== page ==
Although I don't write themed stories (or the theme emerges naturally), the way I would approach this is kind of like a detective murder mystery story: Backwards.
In a murder mystery, you basically start at the end of the story (somebody is dead), and then work out the twists from who really killed him, to the beginning of the story. You have to come up with everything in reverse, and then tell it forward. The false leads, the misinterpreted clues, the dead ends, the clues that straighten that out.
A story (even one with a theme) is, first, about a character. Second, they find a problem (or it finds them). [After these two steps, a discovery writer is off and running with it]. Third, They try to solve it and fail. They try again and fail. They try again and -- third time's a charm, they succeed. They live happily ever after, or until the next problem.
So once you have your theme, you need to find a character with a personality trait that will serve to exemplify the theme. Often it is a personality trait pretty much the opposite of your theme. Then you need to devise a problem whose solution depends almost entirely on your theme; so it will bring out the worst in your MC and cause a head-on collision. So they try and fail (not getting the message). They try and fail again (not getting the message). Then out of desperation they finally GET the message, and try again and -- succeed, because they got the message.
The rest is details; it is usually considered ham-handed to make the theme too obvious, or to baldly state it. You can include secondary and walk-on character to violate the theme and end up dead or punished or miserable. You can have people, even your MC, argue the opposite of your theme.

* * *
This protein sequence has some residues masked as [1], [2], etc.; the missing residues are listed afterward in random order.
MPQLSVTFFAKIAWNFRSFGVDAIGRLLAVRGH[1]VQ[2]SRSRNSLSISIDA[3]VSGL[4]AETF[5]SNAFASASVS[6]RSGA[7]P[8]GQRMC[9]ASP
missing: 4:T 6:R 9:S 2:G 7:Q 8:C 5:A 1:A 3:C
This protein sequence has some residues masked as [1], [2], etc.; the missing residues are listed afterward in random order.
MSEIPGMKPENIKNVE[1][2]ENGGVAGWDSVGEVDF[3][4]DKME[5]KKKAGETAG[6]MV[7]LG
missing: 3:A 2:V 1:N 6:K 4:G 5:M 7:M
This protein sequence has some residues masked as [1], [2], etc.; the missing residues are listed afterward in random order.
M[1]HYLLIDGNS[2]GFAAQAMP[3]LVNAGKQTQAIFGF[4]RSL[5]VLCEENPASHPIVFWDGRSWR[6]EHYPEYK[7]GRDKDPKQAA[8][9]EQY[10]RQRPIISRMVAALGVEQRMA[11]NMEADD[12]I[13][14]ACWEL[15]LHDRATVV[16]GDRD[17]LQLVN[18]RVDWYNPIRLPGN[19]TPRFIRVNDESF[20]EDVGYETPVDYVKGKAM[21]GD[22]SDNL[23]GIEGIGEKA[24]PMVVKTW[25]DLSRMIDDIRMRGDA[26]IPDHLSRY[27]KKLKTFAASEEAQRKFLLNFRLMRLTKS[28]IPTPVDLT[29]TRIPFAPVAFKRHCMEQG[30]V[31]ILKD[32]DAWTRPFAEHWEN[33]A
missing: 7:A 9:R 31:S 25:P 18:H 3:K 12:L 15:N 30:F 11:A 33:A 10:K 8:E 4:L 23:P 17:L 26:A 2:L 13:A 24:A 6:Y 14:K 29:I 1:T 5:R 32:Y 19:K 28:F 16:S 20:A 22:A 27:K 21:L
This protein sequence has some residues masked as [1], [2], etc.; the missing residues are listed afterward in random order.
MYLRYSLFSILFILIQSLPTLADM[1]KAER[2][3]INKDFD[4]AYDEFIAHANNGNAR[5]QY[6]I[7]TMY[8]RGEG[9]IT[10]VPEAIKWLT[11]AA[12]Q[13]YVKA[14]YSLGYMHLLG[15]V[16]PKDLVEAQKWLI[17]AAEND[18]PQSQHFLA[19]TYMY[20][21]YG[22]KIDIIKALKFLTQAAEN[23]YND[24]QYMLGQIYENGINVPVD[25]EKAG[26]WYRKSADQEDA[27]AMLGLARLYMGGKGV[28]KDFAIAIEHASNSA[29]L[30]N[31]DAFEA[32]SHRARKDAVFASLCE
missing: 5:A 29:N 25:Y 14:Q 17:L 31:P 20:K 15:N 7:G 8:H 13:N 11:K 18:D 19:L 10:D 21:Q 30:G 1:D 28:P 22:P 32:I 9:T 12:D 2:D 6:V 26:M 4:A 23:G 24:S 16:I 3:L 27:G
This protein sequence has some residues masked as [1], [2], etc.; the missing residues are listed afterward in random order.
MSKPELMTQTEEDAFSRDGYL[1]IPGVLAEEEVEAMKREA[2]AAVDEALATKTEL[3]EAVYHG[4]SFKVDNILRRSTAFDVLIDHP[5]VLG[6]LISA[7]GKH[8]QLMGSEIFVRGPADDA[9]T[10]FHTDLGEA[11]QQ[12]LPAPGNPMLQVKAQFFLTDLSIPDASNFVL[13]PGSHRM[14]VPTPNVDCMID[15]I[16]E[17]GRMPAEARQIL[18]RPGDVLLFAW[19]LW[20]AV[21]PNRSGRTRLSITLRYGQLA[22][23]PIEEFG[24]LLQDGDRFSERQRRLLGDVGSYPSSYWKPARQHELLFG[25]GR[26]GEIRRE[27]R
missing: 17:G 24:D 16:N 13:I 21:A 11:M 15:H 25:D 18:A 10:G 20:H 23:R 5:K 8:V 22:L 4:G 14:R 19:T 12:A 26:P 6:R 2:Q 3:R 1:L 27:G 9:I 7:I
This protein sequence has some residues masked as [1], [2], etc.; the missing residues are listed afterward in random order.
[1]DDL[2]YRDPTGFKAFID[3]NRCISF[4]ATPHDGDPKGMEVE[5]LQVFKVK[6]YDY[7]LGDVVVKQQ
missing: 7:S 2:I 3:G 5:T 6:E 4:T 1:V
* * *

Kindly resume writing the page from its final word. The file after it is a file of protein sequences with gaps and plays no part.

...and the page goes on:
An example: If your theme is "charity is rewarded", they argue convincingly against it. But arguing for "selfishness" will make them sound like jerks, and you want the reader to sympathize with them. So find a way to argue against your theme that sounds halfway reasonable. Off the top of my head versus charity: People need to learn self-reliance, and their personal experience that hardship is a test that can make a person better, or brings out innovation. Necessity is the mother of Invention! The world moves forward because people have to work through their hardships. Give a man a fish, he eats for a day, but if he has to learn to fish to fill his stomach, he will eat the rest of his life. So I might loan him a few of my fish so he doesn't starve while learning, but I expect them paid back!
(Note I don't personally believe any of that, I'm just devising a necessary character).